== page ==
At Spurs, Venables’ record ranks alongside those of Keith Burkinshaw and David Pleat. Are they football greats? If you believe Venables is, then they must be too. Then there was the England job. Coincidence or not, following Graham Taylor was a good idea. After him anybody would have looked like a mastermind (well, OK, maybe not Phil Neal). During his time in charge of the national team Venables and the much touted “Christmas Tree formation” achieved one notable result: the 4-1 demolition of Holland at Wembley.
Apart from that, performances were as patchy as they had been under Bobby Robson or Ron Greenwood. Venables never led the team through a qualifying tournament, so his only competitive matches were all at Wembley during Euro 96. A draw with a Swiss team cunningly organised by Roy Hodgson, a narrow victory over the Scots that owed more to Seaman and Gazza than it did to any tactical acumen, and a win on penalties over Spain were hardly a vindication. Against Germany in the semi-final, Venables’ team failed to take advantage of an early lead.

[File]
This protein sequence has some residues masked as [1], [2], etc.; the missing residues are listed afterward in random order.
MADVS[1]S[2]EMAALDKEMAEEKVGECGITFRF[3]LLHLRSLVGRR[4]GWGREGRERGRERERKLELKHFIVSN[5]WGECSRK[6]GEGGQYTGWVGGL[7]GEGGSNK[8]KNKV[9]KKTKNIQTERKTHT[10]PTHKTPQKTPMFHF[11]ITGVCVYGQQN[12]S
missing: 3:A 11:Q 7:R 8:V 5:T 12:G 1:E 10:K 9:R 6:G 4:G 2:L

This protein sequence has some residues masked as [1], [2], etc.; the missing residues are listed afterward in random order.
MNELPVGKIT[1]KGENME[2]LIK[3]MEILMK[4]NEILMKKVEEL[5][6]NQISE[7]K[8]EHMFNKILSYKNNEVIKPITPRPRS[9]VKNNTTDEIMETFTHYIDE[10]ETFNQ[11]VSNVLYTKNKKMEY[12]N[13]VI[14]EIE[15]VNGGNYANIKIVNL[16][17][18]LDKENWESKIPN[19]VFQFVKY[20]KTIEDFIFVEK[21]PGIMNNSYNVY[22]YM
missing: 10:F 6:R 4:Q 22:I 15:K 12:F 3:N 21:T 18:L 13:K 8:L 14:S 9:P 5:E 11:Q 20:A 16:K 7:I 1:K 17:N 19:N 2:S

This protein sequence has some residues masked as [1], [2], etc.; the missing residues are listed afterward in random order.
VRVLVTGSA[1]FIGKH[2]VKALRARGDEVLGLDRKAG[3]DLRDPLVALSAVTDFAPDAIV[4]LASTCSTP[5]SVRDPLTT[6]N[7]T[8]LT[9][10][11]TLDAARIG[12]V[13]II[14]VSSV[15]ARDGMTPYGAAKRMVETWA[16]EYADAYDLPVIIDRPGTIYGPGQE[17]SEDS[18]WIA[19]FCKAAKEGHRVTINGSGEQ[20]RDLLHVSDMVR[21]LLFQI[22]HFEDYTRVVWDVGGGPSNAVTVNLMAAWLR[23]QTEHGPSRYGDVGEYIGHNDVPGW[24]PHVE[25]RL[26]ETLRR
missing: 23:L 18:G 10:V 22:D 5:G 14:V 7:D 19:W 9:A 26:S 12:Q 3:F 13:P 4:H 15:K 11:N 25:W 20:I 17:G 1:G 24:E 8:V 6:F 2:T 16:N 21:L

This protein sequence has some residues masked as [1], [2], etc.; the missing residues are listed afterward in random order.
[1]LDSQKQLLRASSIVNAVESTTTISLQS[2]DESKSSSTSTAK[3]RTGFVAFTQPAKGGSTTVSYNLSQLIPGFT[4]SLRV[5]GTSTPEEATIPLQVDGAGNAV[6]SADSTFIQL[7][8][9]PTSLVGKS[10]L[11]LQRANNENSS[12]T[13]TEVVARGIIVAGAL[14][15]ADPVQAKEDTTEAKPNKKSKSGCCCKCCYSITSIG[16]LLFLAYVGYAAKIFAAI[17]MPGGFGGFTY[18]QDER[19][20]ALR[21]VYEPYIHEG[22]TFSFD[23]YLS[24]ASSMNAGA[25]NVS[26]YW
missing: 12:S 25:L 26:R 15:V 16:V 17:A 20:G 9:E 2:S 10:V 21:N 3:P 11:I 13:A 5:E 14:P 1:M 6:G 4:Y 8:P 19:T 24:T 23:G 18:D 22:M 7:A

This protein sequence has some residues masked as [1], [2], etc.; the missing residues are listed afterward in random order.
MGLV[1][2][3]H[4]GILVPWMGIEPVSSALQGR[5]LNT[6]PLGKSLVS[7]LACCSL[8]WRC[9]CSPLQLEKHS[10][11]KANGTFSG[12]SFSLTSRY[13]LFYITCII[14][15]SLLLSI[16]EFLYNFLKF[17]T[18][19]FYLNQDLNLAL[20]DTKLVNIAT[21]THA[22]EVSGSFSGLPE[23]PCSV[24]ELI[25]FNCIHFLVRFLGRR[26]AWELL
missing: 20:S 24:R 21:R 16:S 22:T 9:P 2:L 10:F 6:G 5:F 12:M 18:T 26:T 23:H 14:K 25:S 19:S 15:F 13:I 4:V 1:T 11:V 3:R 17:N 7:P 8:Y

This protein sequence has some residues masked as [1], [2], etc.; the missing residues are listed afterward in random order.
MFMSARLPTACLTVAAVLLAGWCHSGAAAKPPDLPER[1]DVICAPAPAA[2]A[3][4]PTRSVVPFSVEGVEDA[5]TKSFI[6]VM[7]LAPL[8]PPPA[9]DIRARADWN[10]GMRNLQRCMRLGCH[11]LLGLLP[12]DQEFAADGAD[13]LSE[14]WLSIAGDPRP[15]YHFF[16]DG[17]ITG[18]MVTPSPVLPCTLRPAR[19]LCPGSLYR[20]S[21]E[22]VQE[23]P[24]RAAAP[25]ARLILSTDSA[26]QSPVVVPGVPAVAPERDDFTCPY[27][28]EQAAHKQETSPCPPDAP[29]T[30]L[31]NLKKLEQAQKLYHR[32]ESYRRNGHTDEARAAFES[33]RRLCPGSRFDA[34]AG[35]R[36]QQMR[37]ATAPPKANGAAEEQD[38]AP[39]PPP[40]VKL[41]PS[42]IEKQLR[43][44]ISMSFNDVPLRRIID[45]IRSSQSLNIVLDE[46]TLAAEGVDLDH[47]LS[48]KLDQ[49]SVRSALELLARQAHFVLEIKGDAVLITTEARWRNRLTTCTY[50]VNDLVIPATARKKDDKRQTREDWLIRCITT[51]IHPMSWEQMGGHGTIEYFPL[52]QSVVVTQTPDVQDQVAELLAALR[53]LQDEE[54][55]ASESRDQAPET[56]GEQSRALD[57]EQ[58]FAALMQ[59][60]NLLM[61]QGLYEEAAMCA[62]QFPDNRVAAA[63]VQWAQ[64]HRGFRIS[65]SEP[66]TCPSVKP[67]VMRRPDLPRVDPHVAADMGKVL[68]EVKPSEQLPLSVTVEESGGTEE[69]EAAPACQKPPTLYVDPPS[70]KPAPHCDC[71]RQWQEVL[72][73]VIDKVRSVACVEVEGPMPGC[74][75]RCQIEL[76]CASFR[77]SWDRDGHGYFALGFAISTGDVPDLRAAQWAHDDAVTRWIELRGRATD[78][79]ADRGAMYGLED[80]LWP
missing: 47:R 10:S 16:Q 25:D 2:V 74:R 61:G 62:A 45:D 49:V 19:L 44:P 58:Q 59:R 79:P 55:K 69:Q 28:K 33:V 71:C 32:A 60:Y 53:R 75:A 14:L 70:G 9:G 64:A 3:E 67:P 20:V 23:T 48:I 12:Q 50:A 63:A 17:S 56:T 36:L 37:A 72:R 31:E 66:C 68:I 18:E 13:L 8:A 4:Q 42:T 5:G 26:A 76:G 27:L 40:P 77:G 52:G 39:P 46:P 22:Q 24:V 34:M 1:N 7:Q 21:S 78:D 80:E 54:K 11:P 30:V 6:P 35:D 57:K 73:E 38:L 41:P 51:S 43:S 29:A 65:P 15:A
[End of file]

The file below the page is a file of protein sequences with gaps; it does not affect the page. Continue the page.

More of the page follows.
Since then what have we seen? Portsmouth and Palace are best forgotten. An Australian team packed with European-based professionals couldn’t be organised sufficiently well to beat Iran. Venables’ record at Middlesbrough (played 25, won 8) tells us very little except that he is a better coach than Bryan Robson. As endorsements go, this is right up there with being the tallest man in a tribe of pygmies. Which pretty much sums El Tel up, really.
England lost on penalties in the semi-final of Euro 96. When the Dutch team achieved a similar feat on home soil four years later, their coach Frank Rijkaard immediately resigned because he felt he had failed. Venables, by contrast, was hailed as a genius. In the kingdom of the blind and all that. Tony Christie
From WSC 187 September 2002. What was happening this month